I've been really careful when talking to her and emailing her NOT to take a judgmental tone ... I've told her again and again that I love her and she is being an amazing mama by working so hard to make milk for her baby, and that she needs to take care of herself and rest and sleep as much as she can. When I went to visit her I did dishes, made food, washed pump parts, made her take naps, helped her try to get the baby latched, did errands, bought her nursing bras, found her an LC and accompanied her to the appointment, etc.

 

But I do really appreciate your comments and your concern--the whole reason I posted my question is because I wanted to hear from mamas who had experiences like hers as mine was a bit different--I had really horrible breastfeeding problems and lots of crying and misery and sleeplessness, but I had no bonding issues (which I have NOT said to her--I don't want her to feel bad) and was surrounded by friends and my mom and brother and my sister-in-law and other people helping me 24/7. So no offense taken.



Wow...I could have used a friend as sweet as you in those first weeks!  I think it is wonderful that she has someone who is willing to go to such great lengths to support her.  I also think you are really lucky that the horrible breastfeeding problems and sleeplessness didn't afect your bond with your baby at all.  I guess I would just remember that for some mamas, it is hard to feel bonded under those circumstances, and many times, that is okay.  I would try to reassure her that not all mamas are instantly in love with their babies when their nipples are cracked, they haven't slept in weeks, and their lives are suddenly turned upside down.  Although I did feel really bonded to my son, I did also feel resentment too.  It really helped me not feel like a "bad" mom to know that many of my friends had been through the same thing, and even not felt bonded to their babies, yet for the majority of us, things ended up working out okay once our own needs were met.  The whole "it was the best of times, it was the worst of times" saying really applies to the newborn stage for me at least.  When I think back to it, I think of how much I love my son and how sweet and tiny newborns are, how good they smell.  When I was living it, all I wanted was to be able to sit down without terrible pain from my tear, sleep for 8 hours straight, and tell the world to stay away from my boobs, I was done feeling like a cow hooked to a milking machine half the day and a baby the other half.  I mean, it really was hell while I was in it. I hope this stage passes for her soon and is just a stage and not PPD.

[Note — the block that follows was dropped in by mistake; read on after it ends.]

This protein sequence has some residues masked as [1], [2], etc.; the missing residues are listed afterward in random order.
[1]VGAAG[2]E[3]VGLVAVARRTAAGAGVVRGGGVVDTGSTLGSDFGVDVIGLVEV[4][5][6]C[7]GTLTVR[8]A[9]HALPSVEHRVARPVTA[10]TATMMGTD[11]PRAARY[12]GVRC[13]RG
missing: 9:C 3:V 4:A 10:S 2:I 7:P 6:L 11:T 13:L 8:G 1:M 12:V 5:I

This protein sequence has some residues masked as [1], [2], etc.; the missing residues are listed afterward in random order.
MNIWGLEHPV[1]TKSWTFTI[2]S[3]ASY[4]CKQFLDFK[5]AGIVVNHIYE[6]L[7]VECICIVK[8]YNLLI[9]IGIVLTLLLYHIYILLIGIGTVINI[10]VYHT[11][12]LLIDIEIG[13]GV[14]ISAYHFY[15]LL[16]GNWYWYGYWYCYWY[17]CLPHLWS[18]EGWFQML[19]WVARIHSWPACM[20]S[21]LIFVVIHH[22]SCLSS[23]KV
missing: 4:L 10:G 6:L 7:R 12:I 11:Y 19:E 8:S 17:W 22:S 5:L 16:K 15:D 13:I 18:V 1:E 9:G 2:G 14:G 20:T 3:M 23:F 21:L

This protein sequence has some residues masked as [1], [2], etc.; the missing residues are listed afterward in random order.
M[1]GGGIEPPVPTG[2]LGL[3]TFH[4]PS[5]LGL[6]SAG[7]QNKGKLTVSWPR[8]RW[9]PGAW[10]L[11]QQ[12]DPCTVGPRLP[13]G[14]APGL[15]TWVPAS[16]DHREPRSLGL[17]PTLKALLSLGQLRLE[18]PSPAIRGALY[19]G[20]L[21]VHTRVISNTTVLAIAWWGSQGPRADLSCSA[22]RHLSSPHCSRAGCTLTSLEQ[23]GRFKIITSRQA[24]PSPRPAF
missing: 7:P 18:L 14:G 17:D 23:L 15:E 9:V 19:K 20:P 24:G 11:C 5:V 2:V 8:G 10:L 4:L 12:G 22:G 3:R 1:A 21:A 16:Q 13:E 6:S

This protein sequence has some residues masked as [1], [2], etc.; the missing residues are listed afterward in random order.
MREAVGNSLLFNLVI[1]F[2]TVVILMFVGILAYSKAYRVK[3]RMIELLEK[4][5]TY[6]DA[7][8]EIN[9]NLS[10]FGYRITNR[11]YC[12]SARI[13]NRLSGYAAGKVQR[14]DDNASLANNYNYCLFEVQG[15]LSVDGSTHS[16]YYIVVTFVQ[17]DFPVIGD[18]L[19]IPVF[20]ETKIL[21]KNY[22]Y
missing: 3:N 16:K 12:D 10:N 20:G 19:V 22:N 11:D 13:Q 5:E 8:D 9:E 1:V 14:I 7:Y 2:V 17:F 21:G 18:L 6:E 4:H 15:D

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#29 of 29 Old 08-24-2011, 07:10 PM
 
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I don't have time right now to read all the other responses in detail  (my babe is about to wake any moment for another nurse!) but please please please tell your friend that she is not the only one to take a few weeks - or even longer - to bond.

 

I had very bad post partum depression with this babe and didn't get on zoloft until 3 mo. The zoloft literally changed my whole world practically overnight. Zoloft, zoloft, zoloft. 50 mg. Totally safe while BFing. Modern medical miracle. 

 

But what I really wanted to say was how bad it was - that I remember sobbing to my mom on the phone, holding the baby and saying "I don't love him and I don't think I will ever love him," - really awful, terrible stuff - I felt like it was a mistake to have a second child, that I might grow to accept him as my son, but that I would never love him. It was that bad. I didn't want to hurt him, but I didn't love him, didn't like him, didn't enjoy holding him. I felt like I was just going through the motions, and any of that cute baby talk was just "fake it till you make it."

 

Now on a daily basis I'm overwhelmed by how much I love him. Like it's that super-oh-my-God- I love this boy so much I can feel all the cells in my body tingling with the energy of the universe love. I love every tiny inch of his little body, I love kissing him and holding him and eating his neck and smelling his feet and his laugh is like the most gorgeous music in the world.

 

It does happen - things do change. There are times now where it's hard and I'm tired and frustrated and I even think "it might have been easier to only have one," but I love him so much it's just ... beyond words.

 

Please post again to let us know how she's doing. If for some reason she wants to talk to someone else who had PPD, please feel free to PM me and I'd totally email or talk to her.

 

You are a totally awesome friend ...